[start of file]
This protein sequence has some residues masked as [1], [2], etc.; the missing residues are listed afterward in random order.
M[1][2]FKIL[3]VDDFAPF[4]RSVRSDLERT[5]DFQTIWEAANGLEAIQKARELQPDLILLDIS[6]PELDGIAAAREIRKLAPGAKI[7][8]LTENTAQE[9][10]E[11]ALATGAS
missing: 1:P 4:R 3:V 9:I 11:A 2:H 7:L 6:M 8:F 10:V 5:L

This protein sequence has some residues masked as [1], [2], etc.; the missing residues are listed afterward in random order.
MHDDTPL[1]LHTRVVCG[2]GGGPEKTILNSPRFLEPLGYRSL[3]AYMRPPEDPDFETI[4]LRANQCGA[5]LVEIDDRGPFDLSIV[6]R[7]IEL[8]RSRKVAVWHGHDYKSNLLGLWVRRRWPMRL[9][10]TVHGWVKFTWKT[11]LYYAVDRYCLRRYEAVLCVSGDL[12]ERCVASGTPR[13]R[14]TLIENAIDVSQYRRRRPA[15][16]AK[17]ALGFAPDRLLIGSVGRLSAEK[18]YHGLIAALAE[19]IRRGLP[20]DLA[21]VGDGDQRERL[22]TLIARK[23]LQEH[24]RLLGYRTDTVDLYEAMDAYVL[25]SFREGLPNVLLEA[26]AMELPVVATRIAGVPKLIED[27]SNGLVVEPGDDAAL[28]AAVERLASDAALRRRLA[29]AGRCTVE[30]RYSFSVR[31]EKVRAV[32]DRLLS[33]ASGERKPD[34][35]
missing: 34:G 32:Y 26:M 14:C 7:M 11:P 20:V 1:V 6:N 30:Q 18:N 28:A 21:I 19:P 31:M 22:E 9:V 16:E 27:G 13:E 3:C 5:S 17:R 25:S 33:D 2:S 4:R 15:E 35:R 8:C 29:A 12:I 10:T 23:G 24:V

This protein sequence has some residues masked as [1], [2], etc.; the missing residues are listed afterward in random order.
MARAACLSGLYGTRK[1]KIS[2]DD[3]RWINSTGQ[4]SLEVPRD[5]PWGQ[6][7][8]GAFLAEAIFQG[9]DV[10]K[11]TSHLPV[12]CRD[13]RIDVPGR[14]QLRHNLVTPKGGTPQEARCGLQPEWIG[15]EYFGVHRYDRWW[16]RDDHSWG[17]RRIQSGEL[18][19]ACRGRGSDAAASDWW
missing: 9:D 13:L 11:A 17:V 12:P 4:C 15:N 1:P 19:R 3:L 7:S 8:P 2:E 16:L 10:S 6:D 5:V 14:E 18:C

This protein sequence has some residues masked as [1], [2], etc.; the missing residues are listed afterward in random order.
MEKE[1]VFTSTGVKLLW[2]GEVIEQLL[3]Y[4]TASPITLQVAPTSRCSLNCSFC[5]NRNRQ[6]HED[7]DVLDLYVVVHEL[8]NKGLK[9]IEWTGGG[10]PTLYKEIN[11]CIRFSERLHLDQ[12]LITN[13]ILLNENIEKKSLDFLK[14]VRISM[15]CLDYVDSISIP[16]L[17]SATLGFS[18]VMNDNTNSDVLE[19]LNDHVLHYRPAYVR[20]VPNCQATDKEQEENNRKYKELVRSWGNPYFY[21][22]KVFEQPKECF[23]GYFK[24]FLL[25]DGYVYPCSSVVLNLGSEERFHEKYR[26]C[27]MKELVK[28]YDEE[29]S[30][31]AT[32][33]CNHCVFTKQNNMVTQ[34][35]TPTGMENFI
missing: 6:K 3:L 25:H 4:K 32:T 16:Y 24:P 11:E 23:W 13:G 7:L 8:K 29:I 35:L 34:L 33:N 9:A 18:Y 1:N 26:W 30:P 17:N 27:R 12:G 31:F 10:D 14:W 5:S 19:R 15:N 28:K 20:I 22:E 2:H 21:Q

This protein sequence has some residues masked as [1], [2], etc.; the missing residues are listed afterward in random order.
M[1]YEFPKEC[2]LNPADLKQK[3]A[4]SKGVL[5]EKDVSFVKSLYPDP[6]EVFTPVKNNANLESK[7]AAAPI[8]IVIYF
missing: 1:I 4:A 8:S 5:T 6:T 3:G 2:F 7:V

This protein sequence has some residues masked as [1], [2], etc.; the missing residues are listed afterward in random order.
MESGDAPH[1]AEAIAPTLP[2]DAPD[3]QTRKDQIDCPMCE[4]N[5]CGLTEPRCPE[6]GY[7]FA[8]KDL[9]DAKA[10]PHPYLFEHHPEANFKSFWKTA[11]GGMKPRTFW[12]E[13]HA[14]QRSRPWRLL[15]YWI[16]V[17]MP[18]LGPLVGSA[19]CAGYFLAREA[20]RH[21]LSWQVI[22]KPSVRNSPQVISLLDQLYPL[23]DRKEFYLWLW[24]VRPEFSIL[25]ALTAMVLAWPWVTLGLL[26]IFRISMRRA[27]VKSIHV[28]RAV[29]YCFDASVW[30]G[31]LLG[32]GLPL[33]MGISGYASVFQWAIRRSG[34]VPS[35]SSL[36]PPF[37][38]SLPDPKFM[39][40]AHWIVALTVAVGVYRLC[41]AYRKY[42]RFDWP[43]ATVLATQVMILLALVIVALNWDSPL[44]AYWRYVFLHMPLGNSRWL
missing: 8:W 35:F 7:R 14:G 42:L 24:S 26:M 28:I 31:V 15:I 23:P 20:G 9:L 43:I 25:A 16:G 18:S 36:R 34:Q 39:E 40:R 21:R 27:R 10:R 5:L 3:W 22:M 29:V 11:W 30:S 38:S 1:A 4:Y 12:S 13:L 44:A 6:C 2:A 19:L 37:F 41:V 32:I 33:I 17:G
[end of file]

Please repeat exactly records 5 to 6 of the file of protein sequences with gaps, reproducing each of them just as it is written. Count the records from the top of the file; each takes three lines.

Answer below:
This protein sequence has some residues masked as [1], [2], etc.; the missing residues are listed afterward in random order.
M[1]YEFPKEC[2]LNPADLKQK[3]A[4]SKGVL[5]EKDVSFVKSLYPDP[6]EVFTPVKNNANLESK[7]AAAPI[8]IVIYF
missing: 1:I 4:A 8:S 5:T 6:T 3:G 2:F 7:V

This protein sequence has some residues masked as [1], [2], etc.; the missing residues are listed afterward in random order.
MESGDAPH[1]AEAIAPTLP[2]DAPD[3]QTRKDQIDCPMCE[4]N[5]CGLTEPRCPE[6]GY[7]FA[8]KDL[9]DAKA[10]PHPYLFEHHPEANFKSFWKTA[11]GGMKPRTFW[12]E[13]HA[14]QRSRPWRLL[15]YWI[16]V[17]MP[18]LGPLVGSA[19]CAGYFLAREA[20]RH[21]LSWQVI[22]KPSVRNSPQVISLLDQLYPL[23]DRKEFYLWLW[24]VRPEFSIL[25]ALTAMVLAWPWVTLGLL[26]IFRISMRRA[27]VKSIHV[28]RAV[29]YCFDASVW[30]G[31]LLG[32]GLPL[33]MGISGYASVFQWAIRRSG[34]VPS[35]SSL[36]PPF[37][38]SLPDPKFM[39][40]AHWIVALTVAVGVYRLC[41]AYRKY[42]RFDWP[43]ATVLATQVMILLALVIVALNWDSPL[44]AYWRYVFLHMPLGNSRWL
missing: 8:W 35:F 7:R 14:G 42:L 24:S 26:M 28:I 31:V 15:I 23:P 20:G 9:L 43:I 25:A 16:G 18:S 36:R 34:Q 39:E 40:R 21:R 27:R 10:R 5:L 3:W 22:M 29:V 11:W 30:S 38:S 1:A 4:Y 12:S 13:L 44:A 6:C 2:A 19:L 37:F 41:V 32:I 33:I 17:G